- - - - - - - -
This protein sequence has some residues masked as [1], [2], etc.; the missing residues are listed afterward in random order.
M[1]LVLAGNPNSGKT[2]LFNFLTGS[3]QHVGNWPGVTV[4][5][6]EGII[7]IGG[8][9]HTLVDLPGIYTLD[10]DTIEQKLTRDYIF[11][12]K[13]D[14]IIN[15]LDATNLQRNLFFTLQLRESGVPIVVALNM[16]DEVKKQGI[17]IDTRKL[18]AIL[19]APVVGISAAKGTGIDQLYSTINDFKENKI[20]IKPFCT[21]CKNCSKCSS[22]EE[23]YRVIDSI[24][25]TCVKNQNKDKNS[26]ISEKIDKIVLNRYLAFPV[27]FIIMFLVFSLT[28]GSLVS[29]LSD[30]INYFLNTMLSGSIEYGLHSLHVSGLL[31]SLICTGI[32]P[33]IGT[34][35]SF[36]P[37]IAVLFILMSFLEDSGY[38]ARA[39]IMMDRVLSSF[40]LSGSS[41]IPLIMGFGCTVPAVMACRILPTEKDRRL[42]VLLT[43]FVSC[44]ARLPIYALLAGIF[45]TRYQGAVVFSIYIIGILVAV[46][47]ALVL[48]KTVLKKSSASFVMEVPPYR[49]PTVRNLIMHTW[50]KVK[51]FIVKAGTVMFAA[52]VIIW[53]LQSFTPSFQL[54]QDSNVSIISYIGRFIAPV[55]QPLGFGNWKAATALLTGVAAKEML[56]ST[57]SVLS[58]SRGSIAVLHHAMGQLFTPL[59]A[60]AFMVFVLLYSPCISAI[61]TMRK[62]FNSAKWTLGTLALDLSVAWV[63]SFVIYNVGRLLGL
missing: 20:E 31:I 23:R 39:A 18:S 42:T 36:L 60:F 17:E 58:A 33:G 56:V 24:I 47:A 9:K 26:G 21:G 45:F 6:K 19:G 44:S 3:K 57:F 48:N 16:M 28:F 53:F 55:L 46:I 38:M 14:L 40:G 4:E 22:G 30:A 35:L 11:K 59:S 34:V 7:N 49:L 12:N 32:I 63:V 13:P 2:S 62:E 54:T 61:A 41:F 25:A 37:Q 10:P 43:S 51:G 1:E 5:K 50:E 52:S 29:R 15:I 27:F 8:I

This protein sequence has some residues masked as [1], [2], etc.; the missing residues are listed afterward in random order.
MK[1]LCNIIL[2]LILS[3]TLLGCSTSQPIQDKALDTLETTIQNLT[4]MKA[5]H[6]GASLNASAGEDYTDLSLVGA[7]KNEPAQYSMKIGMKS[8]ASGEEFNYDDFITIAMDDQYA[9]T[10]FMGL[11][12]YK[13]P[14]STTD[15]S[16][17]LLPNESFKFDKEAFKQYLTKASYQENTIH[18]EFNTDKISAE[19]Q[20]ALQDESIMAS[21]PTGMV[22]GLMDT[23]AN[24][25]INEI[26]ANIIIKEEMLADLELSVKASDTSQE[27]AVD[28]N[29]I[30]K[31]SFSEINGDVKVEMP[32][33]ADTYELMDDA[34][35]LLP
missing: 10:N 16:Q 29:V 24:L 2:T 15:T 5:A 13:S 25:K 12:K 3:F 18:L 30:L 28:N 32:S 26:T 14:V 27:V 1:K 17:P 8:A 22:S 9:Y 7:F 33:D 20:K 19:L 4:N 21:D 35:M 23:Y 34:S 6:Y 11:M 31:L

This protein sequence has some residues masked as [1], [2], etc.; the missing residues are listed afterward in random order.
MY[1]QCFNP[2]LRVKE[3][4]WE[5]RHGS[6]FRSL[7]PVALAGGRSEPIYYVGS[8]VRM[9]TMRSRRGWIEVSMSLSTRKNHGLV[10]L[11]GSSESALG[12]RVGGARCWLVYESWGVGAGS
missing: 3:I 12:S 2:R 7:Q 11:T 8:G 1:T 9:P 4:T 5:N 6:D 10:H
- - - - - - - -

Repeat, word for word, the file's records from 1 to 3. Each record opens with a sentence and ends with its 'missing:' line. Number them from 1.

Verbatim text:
This protein sequence has some residues masked as [1], [2], etc.; the missing residues are listed afterward in random order.
M[1]LVLAGNPNSGKT[2]LFNFLTGS[3]QHVGNWPGVTV[4][5][6]EGII[7]IGG[8][9]HTLVDLPGIYTLD[10]DTIEQKLTRDYIF[11][12]K[13]D[14]IIN[15]LDATNLQRNLFFTLQLRESGVPIVVALNM[16]DEVKKQGI[17]IDTRKL[18]AIL[19]APVVGISAAKGTGIDQLYSTINDFKENKI[20]IKPFCT[21]CKNCSKCSS[22]EE[23]YRVIDSI[24][25]TCVKNQNKDKNS[26]ISEKIDKIVLNRYLAFPV[27]FIIMFLVFSLT[28]GSLVS[29]LSD[30]INYFLNTMLSGSIEYGLHSLHVSGLL[31]SLICTGI[32]P[33]IGT[34][35]SF[36]P[37]IAVLFILMSFLEDSGY[38]ARA[39]IMMDRVLSSF[40]LSGSS[41]IPLIMGFGCTVPAVMACRILPTEKDRRL[42]VLLT[43]FVSC[44]ARLPIYALLAGIF[45]TRYQGAVVFSIYIIGILVAV[46][47]ALVL[48]KTVLKKSSASFVMEVPPYR[49]PTVRNLIMHTW[50]KVK[51]FIVKAGTVMFAA[52]VIIW[53]LQSFTPSFQL[54]QDSNVSIISYIGRFIAPV[55]QPLGFGNWKAATALLTGVAAKEML[56]ST[57]SVLS[58]SRGSIAVLHHAMGQLFTPL[59]A[60]AFMVFVLLYSPCISAI[61]TMRK[62]FNSAKWTLGTLALDLSVAWV[63]SFVIYNVGRLLGL
missing: 20:E 31:I 23:R 39:A 18:S 42:T 36:L 60:F 17:E 58:A 33:G 56:V 24:I 47:A 9:K 26:G 21:G 45:F 6:K 19:G 44:S 3:K 57:F 48:N 16:M 28:F 53:F 55:L 46:I 38:M 14:L 40:G 4:E 22:G 30:A 35:L 11:K 59:S 34:V 7:N 49:L 12:N 32:I 63:V 13:P 2:S 62:E 54:T 61:A 41:F 25:A 37:Q 10:P 43:S 51:G 1:E 5:K 50:E 52:S 29:R 15:I 27:F 8:I

This protein sequence has some residues masked as [1], [2], etc.; the missing residues are listed afterward in random order.
MK[1]LCNIIL[2]LILS[3]TLLGCSTSQPIQDKALDTLETTIQNLT[4]MKA[5]H[6]GASLNASAGEDYTDLSLVGA[7]KNEPAQYSMKIGMKS[8]ASGEEFNYDDFITIAMDDQYA[9]T[10]FMGL[11][12]YK[13]P[14]STTD[15]S[16][17]LLPNESFKFDKEAFKQYLTKASYQENTIH[18]EFNTDKISAE[19]Q[20]ALQDESIMAS[21]PTGMV[22]GLMDT[23]AN[24][25]INEI[26]ANIIIKEEMLADLELSVKASDTSQE[27]AVD[28]N[29]I[30]K[31]SFSEINGDVKVEMP[32][33]ADTYELMDDA[34][35]LLP
missing: 10:N 16:Q 29:V 24:L 2:T 15:T 5:A 13:S 25:K 12:K 3:F 18:L 30:L 28:N 32:S 26:T 14:V 27:V 1:K 17:P 8:A 22:S 9:Y 7:F 33:D 20:K 19:L 4:N 21:D 35:M 23:Y 34:S 6:Y 11:M 31:L

This protein sequence has some residues masked as [1], [2], etc.; the missing residues are listed afterward in random order.
MY[1]QCFNP[2]LRVKE[3][4]WE[5]RHGS[6]FRSL[7]PVALAGGRSEPIYYVGS[8]VRM[9]TMRSRRGWIEVSMSLSTRKNHGLV[10]L[11]GSSESALG[12]RVGGARCWLVYESWGVGAGS
missing: 3:I 12:S 2:R 7:Q 11:T 8:G 1:T 9:P 4:T 5:N 6:D 10:H